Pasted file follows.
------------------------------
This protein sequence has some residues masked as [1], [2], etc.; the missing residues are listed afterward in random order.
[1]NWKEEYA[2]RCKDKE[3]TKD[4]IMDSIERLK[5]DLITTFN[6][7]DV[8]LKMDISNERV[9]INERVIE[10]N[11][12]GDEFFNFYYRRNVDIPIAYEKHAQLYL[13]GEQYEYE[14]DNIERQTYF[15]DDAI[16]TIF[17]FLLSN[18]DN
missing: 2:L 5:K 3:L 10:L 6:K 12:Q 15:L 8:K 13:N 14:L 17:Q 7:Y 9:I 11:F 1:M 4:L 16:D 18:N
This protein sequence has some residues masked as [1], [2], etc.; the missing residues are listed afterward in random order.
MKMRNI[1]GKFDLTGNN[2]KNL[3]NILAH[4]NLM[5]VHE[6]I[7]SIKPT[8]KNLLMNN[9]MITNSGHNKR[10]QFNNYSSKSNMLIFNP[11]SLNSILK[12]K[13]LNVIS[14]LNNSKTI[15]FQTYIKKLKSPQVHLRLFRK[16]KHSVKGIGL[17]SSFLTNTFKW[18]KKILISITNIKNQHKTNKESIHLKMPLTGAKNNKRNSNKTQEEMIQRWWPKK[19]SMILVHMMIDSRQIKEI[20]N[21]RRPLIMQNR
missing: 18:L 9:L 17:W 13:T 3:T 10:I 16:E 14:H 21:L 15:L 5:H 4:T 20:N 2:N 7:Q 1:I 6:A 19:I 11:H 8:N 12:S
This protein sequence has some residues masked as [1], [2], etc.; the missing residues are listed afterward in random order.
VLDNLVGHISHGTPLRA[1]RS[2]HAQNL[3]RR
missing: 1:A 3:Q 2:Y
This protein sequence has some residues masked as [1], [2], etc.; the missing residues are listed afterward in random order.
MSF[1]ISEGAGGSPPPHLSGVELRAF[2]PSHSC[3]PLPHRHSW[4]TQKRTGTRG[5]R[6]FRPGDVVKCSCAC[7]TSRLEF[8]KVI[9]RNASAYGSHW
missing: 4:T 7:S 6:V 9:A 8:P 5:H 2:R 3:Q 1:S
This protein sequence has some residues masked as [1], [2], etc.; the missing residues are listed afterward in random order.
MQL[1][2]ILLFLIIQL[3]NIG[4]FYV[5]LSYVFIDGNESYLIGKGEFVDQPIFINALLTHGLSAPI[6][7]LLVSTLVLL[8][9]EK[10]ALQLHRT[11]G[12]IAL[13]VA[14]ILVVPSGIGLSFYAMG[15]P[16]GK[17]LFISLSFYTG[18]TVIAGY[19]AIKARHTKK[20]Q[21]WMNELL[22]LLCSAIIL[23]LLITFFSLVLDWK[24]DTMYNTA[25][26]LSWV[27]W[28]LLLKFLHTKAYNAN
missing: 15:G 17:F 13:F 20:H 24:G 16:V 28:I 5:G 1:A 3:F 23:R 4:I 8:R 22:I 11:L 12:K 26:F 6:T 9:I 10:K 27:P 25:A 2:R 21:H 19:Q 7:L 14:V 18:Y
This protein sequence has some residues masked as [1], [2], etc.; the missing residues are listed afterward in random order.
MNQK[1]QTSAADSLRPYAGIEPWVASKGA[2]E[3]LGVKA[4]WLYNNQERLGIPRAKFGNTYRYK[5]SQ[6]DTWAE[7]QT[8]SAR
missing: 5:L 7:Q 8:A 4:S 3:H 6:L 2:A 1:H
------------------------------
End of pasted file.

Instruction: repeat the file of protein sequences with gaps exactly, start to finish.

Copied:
This protein sequence has some residues masked as [1], [2], etc.; the missing residues are listed afterward in random order.
[1]NWKEEYA[2]RCKDKE[3]TKD[4]IMDSIERLK[5]DLITTFN[6][7]DV[8]LKMDISNERV[9]INERVIE[10]N[11][12]GDEFFNFYYRRNVDIPIAYEKHAQLYL[13]GEQYEYE[14]DNIERQTYF[15]DDAI[16]TIF[17]FLLSN[18]DN
missing: 2:L 5:K 3:L 10:L 6:K 12:Q 15:L 8:K 13:N 14:L 17:Q 7:Y 9:I 11:F 1:M 4:L 16:D 18:N
This protein sequence has some residues masked as [1], [2], etc.; the missing residues are listed afterward in random order.
MKMRNI[1]GKFDLTGNN[2]KNL[3]NILAH[4]NLM[5]VHE[6]I[7]SIKPT[8]KNLLMNN[9]MITNSGHNKR[10]QFNNYSSKSNMLIFNP[11]SLNSILK[12]K[13]LNVIS[14]LNNSKTI[15]FQTYIKKLKSPQVHLRLFRK[16]KHSVKGIGL[17]SSFLTNTFKW[18]KKILISITNIKNQHKTNKESIHLKMPLTGAKNNKRNSNKTQEEMIQRWWPKK[19]SMILVHMMIDSRQIKEI[20]N[21]RRPLIMQNR
missing: 18:L 9:L 17:W 13:T 3:T 10:I 16:E 14:H 21:L 15:L 5:H 4:T 20:N 2:N 7:Q 1:I 6:A 19:I 11:H 8:N 12:S
This protein sequence has some residues masked as [1], [2], etc.; the missing residues are listed afterward in random order.
VLDNLVGHISHGTPLRA[1]RS[2]HAQNL[3]RR
missing: 1:A 3:Q 2:Y
This protein sequence has some residues masked as [1], [2], etc.; the missing residues are listed afterward in random order.
MSF[1]ISEGAGGSPPPHLSGVELRAF[2]PSHSC[3]PLPHRHSW[4]TQKRTGTRG[5]R[6]FRPGDVVKCSCAC[7]TSRLEF[8]KVI[9]RNASAYGSHW
missing: 4:T 7:S 6:V 9:A 8:P 5:H 2:R 3:Q 1:S
This protein sequence has some residues masked as [1], [2], etc.; the missing residues are listed afterward in random order.
MQL[1][2]ILLFLIIQL[3]NIG[4]FYV[5]LSYVFIDGNESYLIGKGEFVDQPIFINALLTHGLSAPI[6][7]LLVSTLVLL[8][9]EK[10]ALQLHRT[11]G[12]IAL[13]VA[14]ILVVPSGIGLSFYAMG[15]P[16]GK[17]LFISLSFYTG[18]TVIAGY[19]AIKARHTKK[20]Q[21]WMNELL[22]LLCSAIIL[23]LLITFFSLVLDWK[24]DTMYNTA[25][26]LSWV[27]W[28]LLLKFLHTKAYNAN
missing: 15:G 17:F 13:F 20:H 24:G 16:V 28:I 5:G 1:A 3:F 23:R 4:I 8:R 22:I 11:L 12:K 26:F 6:T 9:I 10:K 27:P 25:A 2:R 21:H 19:Q 7:L 14:V 18:Y
This protein sequence has some residues masked as [1], [2], etc.; the missing residues are listed afterward in random order.
MNQK[1]QTSAADSLRPYAGIEPWVASKGA[2]E[3]LGVKA[4]WLYNNQERLGIPRAKFGNTYRYK[5]SQ[6]DTWAE[7]QT[8]SAR
missing: 5:L 7:Q 8:A 4:S 3:H 6:L 2:A 1:H